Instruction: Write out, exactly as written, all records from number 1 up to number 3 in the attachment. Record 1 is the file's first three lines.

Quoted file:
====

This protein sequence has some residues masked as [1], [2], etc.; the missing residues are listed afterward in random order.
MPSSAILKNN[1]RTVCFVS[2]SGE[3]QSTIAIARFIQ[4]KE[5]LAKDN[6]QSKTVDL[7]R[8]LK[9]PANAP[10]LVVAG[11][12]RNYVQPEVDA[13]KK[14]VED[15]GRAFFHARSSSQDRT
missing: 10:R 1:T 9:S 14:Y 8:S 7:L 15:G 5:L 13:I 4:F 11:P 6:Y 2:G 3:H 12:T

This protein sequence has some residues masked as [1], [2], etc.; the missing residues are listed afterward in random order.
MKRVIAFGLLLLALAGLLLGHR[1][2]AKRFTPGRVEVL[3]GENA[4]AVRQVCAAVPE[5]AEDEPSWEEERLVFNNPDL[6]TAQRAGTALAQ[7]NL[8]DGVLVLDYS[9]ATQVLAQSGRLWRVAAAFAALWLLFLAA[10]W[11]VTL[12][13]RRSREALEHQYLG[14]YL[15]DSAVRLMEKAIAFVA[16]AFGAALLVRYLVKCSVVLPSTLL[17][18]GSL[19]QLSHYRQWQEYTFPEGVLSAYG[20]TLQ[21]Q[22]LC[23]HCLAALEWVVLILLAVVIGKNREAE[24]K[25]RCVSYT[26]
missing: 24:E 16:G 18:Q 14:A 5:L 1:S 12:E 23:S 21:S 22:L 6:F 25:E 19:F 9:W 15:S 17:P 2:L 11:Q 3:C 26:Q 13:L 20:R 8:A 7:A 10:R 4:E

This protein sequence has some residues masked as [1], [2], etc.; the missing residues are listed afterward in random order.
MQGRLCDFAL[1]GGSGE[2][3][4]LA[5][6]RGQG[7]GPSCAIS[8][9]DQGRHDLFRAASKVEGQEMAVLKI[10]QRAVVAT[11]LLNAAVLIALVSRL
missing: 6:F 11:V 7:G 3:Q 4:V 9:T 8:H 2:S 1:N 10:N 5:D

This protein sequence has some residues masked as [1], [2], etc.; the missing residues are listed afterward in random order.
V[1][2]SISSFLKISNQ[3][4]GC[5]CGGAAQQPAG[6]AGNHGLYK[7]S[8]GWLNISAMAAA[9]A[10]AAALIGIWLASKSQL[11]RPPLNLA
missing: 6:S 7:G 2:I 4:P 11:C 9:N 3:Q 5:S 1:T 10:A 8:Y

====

This protein sequence has some residues masked as [1], [2], etc.; the missing residues are listed afterward in random order.
MPSSAILKNN[1]RTVCFVS[2]SGE[3]QSTIAIARFIQ[4]KE[5]LAKDN[6]QSKTVDL[7]R[8]LK[9]PANAP[10]LVVAG[11][12]RNYVQPEVDA[13]KK[14]VED[15]GRAFFHARSSSQDRT
missing: 10:R 1:T 9:S 14:Y 8:S 7:L 15:G 5:L 13:I 4:F 11:P 6:Y 2:G 3:H 12:T

This protein sequence has some residues masked as [1], [2], etc.; the missing residues are listed afterward in random order.
MKRVIAFGLLLLALAGLLLGHR[1][2]AKRFTPGRVEVL[3]GENA[4]AVRQVCAAVPE[5]AEDEPSWEEERLVFNNPDL[6]TAQRAGTALAQ[7]NL[8]DGVLVLDYS[9]ATQVLAQSGRLWRVAAAFAALWLLFLAA[10]W[11]VTL[12][13]RRSREALEHQYLG[14]YL[15]DSAVRLMEKAIAFVA[16]AFGAALLVRYLVKCSVVLPSTLL[17][18]GSL[19]QLSHYRQWQEYTFPEGVLSAYG[20]TLQ[21]Q[22]LC[23]HCLAALEWVVLILLAVVIGKNREAE[24]K[25]RCVSYT[26]
missing: 24:E 16:G 18:Q 14:A 5:L 1:S 12:E 23:S 21:S 22:L 6:F 25:E 19:F 9:W 15:S 17:P 2:L 11:Q 3:C 26:Q 13:L 20:R 8:A 7:A 10:R 4:E

This protein sequence has some residues masked as [1], [2], etc.; the missing residues are listed afterward in random order.
MQGRLCDFAL[1]GGSGE[2][3][4]LA[5][6]RGQG[7]GPSCAIS[8][9]DQGRHDLFRAASKVEGQEMAVLKI[10]QRAVVAT[11]LLNAAVLIALVSRL
missing: 6:F 11:V 7:G 3:Q 4:V 9:T 8:H 2:S 1:N 10:N 5:D